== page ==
Doing Your Part
Can building just one passive house stop pollution or global warming? Sadly, no. But if even a small percentage of the new homes and buildings constructed in the United States and elsewhere were built to passive house standards, the energy savings would be significant.
A study conducted in Germany in 2003 compared the energy consumption of passive houses with the energy consumption of both conventional and energy-efficient homes and found that passive houses had an average energy savings of 90 percent over conventional homes and up to 80 percent compared with homes built to Germany's stringent low-energy construction standards [source: Passivhaus Institut].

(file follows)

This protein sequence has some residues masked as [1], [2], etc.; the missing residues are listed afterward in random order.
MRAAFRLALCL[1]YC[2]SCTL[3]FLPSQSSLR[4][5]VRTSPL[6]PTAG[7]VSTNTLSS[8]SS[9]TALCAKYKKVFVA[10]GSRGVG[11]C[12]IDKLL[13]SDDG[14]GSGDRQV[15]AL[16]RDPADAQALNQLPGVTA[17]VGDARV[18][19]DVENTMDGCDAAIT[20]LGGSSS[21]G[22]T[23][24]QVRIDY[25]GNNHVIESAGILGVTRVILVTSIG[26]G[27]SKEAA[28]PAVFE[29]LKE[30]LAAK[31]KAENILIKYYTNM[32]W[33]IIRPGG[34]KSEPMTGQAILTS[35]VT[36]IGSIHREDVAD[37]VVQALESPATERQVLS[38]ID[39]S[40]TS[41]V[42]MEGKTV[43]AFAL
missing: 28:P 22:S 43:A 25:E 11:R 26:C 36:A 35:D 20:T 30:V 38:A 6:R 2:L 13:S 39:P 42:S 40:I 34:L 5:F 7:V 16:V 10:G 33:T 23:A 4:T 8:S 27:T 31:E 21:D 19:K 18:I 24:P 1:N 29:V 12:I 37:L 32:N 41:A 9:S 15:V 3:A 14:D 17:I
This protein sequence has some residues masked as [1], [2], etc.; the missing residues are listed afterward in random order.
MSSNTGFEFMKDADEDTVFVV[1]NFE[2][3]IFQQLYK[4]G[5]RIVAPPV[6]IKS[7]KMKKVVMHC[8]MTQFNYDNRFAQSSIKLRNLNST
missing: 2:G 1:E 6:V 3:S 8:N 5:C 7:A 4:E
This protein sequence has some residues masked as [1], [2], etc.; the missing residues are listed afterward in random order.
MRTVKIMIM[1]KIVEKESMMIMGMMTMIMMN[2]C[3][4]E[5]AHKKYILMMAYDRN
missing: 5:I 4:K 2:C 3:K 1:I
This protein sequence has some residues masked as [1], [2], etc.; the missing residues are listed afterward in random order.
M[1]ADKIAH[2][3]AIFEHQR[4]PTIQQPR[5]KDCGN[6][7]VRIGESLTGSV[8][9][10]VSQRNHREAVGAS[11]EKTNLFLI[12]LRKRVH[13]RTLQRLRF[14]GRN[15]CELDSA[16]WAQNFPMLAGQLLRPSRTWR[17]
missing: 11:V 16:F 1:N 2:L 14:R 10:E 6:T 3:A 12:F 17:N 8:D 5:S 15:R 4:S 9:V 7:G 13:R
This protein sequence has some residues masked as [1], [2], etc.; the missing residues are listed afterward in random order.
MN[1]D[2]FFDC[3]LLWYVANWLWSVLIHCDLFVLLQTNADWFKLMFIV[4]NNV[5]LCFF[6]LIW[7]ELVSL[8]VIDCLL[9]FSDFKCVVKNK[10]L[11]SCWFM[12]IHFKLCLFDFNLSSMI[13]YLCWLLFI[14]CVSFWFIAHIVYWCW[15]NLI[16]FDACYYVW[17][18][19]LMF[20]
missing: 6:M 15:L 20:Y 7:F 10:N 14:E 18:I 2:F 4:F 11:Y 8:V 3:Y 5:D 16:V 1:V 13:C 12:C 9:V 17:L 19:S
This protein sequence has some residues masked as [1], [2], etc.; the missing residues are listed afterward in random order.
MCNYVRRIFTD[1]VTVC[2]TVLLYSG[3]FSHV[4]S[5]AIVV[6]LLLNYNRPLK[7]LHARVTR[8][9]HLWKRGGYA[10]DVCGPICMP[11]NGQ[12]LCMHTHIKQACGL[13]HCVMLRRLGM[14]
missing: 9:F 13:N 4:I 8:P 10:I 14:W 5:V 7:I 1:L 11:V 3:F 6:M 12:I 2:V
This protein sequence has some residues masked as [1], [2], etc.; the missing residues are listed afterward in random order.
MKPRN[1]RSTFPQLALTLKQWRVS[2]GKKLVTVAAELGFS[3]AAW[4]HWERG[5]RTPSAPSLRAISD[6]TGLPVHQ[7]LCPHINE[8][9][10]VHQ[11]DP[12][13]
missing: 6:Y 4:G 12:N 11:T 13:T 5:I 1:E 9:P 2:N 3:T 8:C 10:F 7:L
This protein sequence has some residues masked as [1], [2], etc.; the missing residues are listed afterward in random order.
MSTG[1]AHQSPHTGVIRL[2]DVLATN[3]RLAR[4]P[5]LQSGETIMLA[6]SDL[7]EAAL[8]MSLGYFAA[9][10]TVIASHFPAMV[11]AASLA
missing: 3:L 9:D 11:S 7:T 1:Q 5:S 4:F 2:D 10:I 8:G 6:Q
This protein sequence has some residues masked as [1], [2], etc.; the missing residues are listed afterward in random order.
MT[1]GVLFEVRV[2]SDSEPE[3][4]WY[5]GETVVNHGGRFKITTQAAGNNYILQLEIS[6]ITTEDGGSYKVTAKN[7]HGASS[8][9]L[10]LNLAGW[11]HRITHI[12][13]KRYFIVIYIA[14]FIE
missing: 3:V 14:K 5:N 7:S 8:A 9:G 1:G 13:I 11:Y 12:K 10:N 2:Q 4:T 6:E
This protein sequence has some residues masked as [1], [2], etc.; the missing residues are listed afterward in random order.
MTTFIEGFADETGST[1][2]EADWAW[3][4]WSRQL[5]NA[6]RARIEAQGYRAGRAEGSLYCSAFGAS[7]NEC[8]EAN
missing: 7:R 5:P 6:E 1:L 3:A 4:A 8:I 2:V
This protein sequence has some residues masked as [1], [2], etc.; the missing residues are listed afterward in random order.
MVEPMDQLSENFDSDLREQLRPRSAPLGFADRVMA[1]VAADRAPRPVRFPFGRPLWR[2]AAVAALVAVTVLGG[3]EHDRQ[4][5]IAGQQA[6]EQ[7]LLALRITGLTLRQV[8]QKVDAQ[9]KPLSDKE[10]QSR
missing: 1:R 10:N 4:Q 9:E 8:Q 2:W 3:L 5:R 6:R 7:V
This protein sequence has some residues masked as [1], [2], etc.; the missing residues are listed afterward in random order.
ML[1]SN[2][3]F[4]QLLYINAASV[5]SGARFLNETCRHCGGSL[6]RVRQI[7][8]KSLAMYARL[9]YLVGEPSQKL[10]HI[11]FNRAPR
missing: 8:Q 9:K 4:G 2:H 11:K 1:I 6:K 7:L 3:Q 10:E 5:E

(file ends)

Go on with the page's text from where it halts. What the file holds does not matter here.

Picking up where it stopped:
Passive houses still use electricity for things like lighting, electronics and appliances, and heating water, but most require no heating source at all aside from the sun and the incidental heat generated by the appliances and people inside the house. By using energy-efficient appliances and alternative energy sources like solar panels or wind turbines, many passive house owners can power their homes with little or no reliance on the electric company or other polluting sources of energy.